Top 10: Things you didn't know about the Ford Transit

It may no longer be made in the UK, but the Ford Transit is still considered by many to be the backbone of Britain. To celebrate 55 years of the Transit, we've found some little-known facts about this much-loved icon.


How it got its name

Ford wanted to call its new van the V-series. Luckily, an astute intervention (and probably a few choice words) meant that the van got a proper name at its launch in 1965. But the UK development team can’t take all the credit for ‘Transit’ – they borrowed it from the 1960 German FK, which had become known as the Taunus Transit.


High-speed testing

During development, high-speed durability testing of the Transit was carried out on UK public roads. In the last few months of the test programme, the local police became quite used to witnessing high-speed night time testing by Ford engineers and often stopped the drivers. But only to find out how things were going...


A record breaker

As the 1960s started to swing and The Beatles were making Rubber Soul, Ford’s marketing men were asking themselves a very important question in 1965: just how many people can you get into a Ford Transit? To find out, they enlisted the help of several students from Barking College near London. The answer? 48.


Packing a punch

Before Sir Henry Cooper was famous for packing a punch that could take down Muhammad Ali, he was working hard packing fruit and veg at his family’s green grocer’s shop in the 1960s. And yes, you guessed it - they ran a Transit pick-up. Here’s the proof.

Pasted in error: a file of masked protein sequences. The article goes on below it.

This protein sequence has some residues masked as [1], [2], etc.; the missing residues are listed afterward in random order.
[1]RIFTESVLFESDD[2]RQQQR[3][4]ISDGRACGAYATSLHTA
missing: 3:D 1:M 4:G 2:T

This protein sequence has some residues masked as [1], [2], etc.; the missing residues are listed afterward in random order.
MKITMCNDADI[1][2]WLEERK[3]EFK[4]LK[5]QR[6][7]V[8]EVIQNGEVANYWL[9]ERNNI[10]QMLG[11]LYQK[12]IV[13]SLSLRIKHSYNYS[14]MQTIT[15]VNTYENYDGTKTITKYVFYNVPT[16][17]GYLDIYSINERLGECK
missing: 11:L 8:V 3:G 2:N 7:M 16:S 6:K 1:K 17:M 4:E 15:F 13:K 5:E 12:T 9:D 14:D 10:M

The van that thinks it’s a train

When work needed to be carried out on the Swiss railways, the Transit came to the rescue. A local engineer twigged that the distance between the Ford’s front wheels would allow it to be easily converted to run on the rails. And when its work was done it could head straight back out on the road.


Day of the diesels

To demonstrate the durability of Ford's new diesel engine, two Transits drove flat-out for a week non-stop at the high-speed Monza race circuit in 1972. The load-luggers broke three world endurance records, including one for covering 10,000 miles. Their average speed? A whopping 73.684 mph – not bad for a 1970s oil burner.


Transit versus Sahara

According to Ford’s media office, this Mk2 Transit van tackled the sand and heat of the Sahara Desert as part of the 1982 Portuguese World Tour. However, they remain tight-lipped as to what this actually involved and whether or not the Transit made it home. If any Honest John readers remember this feat, we’d love to hear from you.


Sent to work down the mine

Some vans have a tough life. Spare a thought for this fleet of Transits, which spent their entire working life down a salt mine in Cheshire. Their job was to move people (and explosives) through miles of tunnels. Doesn’t sound so bad... until you realise that each van had to be cut in half to fit in the lift shaft before being welded back together underground. Does anyone know if the same applied when the vans finally left the mine?


Transit takes to the water

Our favourite Transit prank involved a bunch of students who managed to get an Austin Seven on top of the Senate House roof in Cambridge in 1958. Roll forward to 1985 and a gang of Ford apprentices from Dunton built a floating Transit to take part in the annual raft race at Southend, Essex. Sadly, the floating Transit didn’t make it to The Thames for the Boat Race.


The Amazing Flying Transit

Is it a bird? Is it a plane? Nope. I’s stuntman Steve Matthews launching his Transit over 15 cars. All credit to Steve, he (and the van) made it and he raised a few quid for a cancer research charity at the same time. Rumour has it that Steve’s preparation for the jump merely involved removing the Transit's glass and gaffer-taping the bonnet shut. Legend.